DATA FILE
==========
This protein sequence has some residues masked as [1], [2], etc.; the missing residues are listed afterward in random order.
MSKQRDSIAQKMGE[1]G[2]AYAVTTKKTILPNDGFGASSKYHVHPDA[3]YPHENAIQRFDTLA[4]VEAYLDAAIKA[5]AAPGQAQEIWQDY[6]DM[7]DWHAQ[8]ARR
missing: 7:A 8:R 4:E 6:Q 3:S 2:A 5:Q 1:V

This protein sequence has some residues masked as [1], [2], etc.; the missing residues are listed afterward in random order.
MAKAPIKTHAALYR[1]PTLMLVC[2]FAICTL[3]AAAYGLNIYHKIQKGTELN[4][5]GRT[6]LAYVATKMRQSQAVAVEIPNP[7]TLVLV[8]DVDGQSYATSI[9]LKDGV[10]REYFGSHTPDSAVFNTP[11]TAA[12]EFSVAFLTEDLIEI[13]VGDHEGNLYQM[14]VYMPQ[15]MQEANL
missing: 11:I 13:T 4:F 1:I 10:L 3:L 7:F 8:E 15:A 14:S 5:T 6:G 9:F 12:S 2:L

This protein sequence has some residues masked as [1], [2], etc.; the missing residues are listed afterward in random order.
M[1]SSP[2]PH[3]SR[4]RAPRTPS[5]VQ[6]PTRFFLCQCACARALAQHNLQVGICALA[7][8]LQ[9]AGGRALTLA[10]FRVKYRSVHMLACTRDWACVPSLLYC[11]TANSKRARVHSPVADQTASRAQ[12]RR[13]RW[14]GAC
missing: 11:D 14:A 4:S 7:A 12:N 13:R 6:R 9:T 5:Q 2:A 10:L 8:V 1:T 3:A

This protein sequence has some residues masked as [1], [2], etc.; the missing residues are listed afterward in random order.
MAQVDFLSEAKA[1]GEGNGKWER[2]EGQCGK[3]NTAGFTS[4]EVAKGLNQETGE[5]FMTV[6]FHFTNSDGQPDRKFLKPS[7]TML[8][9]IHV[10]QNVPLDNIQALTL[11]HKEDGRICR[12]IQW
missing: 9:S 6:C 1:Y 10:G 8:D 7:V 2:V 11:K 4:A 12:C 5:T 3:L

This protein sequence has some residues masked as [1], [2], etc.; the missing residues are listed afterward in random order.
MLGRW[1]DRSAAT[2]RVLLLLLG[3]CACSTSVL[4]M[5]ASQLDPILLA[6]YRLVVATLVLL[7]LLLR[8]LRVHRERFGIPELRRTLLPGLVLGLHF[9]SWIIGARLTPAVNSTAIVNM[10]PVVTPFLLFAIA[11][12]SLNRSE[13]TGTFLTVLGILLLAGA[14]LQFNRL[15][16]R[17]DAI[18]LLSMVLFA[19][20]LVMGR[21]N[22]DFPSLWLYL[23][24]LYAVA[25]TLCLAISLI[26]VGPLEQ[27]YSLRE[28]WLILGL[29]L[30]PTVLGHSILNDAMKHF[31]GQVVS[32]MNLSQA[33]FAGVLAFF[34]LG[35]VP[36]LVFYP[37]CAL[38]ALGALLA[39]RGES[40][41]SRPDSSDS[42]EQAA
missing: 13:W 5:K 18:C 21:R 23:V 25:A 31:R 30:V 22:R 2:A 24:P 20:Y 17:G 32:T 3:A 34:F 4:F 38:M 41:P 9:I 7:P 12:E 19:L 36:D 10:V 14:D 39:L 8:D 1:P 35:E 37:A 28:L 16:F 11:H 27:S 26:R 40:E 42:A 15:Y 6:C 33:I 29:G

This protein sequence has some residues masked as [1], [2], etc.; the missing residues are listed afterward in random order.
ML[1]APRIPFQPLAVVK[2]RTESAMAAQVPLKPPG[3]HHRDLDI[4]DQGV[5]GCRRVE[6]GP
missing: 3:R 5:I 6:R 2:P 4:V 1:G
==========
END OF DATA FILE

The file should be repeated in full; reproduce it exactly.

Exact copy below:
This protein sequence has some residues masked as [1], [2], etc.; the missing residues are listed afterward in random order.
MSKQRDSIAQKMGE[1]G[2]AYAVTTKKTILPNDGFGASSKYHVHPDA[3]YPHENAIQRFDTLA[4]VEAYLDAAIKA[5]AAPGQAQEIWQDY[6]DM[7]DWHAQ[8]ARR
missing: 7:A 8:R 4:E 6:Q 3:S 2:A 5:Q 1:V

This protein sequence has some residues masked as [1], [2], etc.; the missing residues are listed afterward in random order.
MAKAPIKTHAALYR[1]PTLMLVC[2]FAICTL[3]AAAYGLNIYHKIQKGTELN[4][5]GRT[6]LAYVATKMRQSQAVAVEIPNP[7]TLVLV[8]DVDGQSYATSI[9]LKDGV[10]REYFGSHTPDSAVFNTP[11]TAA[12]EFSVAFLTEDLIEI[13]VGDHEGNLYQM[14]VYMPQ[15]MQEANL
missing: 11:I 13:T 4:F 1:I 10:L 3:L 7:F 8:E 15:A 14:S 5:T 6:G 9:F 12:S 2:L

This protein sequence has some residues masked as [1], [2], etc.; the missing residues are listed afterward in random order.
M[1]SSP[2]PH[3]SR[4]RAPRTPS[5]VQ[6]PTRFFLCQCACARALAQHNLQVGICALA[7][8]LQ[9]AGGRALTLA[10]FRVKYRSVHMLACTRDWACVPSLLYC[11]TANSKRARVHSPVADQTASRAQ[12]RR[13]RW[14]GAC
missing: 11:D 14:A 4:S 7:A 12:N 13:R 6:R 9:T 5:Q 2:A 10:L 8:V 1:T 3:A

This protein sequence has some residues masked as [1], [2], etc.; the missing residues are listed afterward in random order.
MAQVDFLSEAKA[1]GEGNGKWER[2]EGQCGK[3]NTAGFTS[4]EVAKGLNQETGE[5]FMTV[6]FHFTNSDGQPDRKFLKPS[7]TML[8][9]IHV[10]QNVPLDNIQALTL[11]HKEDGRICR[12]IQW
missing: 9:S 6:C 1:Y 10:G 8:D 7:V 2:V 11:K 4:A 12:C 5:T 3:L

This protein sequence has some residues masked as [1], [2], etc.; the missing residues are listed afterward in random order.
MLGRW[1]DRSAAT[2]RVLLLLLG[3]CACSTSVL[4]M[5]ASQLDPILLA[6]YRLVVATLVLL[7]LLLR[8]LRVHRERFGIPELRRTLLPGLVLGLHF[9]SWIIGARLTPAVNSTAIVNM[10]PVVTPFLLFAIA[11][12]SLNRSE[13]TGTFLTVLGILLLAGA[14]LQFNRL[15][16]R[17]DAI[18]LLSMVLFA[19][20]LVMGR[21]N[22]DFPSLWLYL[23][24]LYAVA[25]TLCLAISLI[26]VGPLEQ[27]YSLRE[28]WLILGL[29]L[30]PTVLGHSILNDAMKHF[31]GQVVS[32]MNLSQA[33]FAGVLAFF[34]LG[35]VP[36]LVFYP[37]CAL[38]ALGALLA[39]RGES[40][41]SRPDSSDS[42]EQAA
missing: 13:W 5:K 18:C 21:R 23:V 25:A 31:R 30:V 22:R 2:A 24:P 20:Y 17:G 32:T 3:A 34:F 4:F 38:M 41:P 9:I 7:P 12:E 19:L 36:D 10:V 14:D 39:L 8:D 1:P 35:E 37:A 28:L 16:F 11:H 27:S 26:R 40:E 42:A 15:Y 6:C 33:I 29:G

This protein sequence has some residues masked as [1], [2], etc.; the missing residues are listed afterward in random order.
ML[1]APRIPFQPLAVVK[2]RTESAMAAQVPLKPPG[3]HHRDLDI[4]DQGV[5]GCRRVE[6]GP
missing: 3:R 5:I 6:R 2:P 4:V 1:G